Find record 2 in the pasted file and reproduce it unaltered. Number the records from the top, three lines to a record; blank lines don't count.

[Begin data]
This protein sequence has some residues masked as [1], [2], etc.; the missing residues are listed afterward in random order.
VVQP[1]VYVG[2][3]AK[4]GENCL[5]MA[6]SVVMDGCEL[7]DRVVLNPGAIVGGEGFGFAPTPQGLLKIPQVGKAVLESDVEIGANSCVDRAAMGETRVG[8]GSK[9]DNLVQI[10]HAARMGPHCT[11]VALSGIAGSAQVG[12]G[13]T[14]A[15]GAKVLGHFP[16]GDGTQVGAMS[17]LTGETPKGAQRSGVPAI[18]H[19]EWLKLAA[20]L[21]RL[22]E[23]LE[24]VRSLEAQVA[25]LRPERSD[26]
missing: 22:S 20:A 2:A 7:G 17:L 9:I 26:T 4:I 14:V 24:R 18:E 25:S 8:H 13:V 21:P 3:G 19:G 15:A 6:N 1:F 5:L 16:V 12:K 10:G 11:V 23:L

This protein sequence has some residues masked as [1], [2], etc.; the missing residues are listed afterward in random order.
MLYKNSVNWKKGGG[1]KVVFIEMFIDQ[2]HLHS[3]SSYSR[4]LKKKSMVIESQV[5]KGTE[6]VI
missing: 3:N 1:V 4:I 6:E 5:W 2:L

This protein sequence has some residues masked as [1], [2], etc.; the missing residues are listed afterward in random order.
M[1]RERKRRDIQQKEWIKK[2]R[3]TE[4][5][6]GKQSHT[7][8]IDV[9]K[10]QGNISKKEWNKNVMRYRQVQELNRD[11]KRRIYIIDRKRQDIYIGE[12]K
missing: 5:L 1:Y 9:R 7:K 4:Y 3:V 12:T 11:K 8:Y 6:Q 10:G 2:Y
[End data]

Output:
This protein sequence has some residues masked as [1], [2], etc.; the missing residues are listed afterward in random order.
MLYKNSVNWKKGGG[1]KVVFIEMFIDQ[2]HLHS[3]SSYSR[4]LKKKSMVIESQV[5]KGTE[6]VI
missing: 3:N 1:V 4:I 6:E 5:W 2:L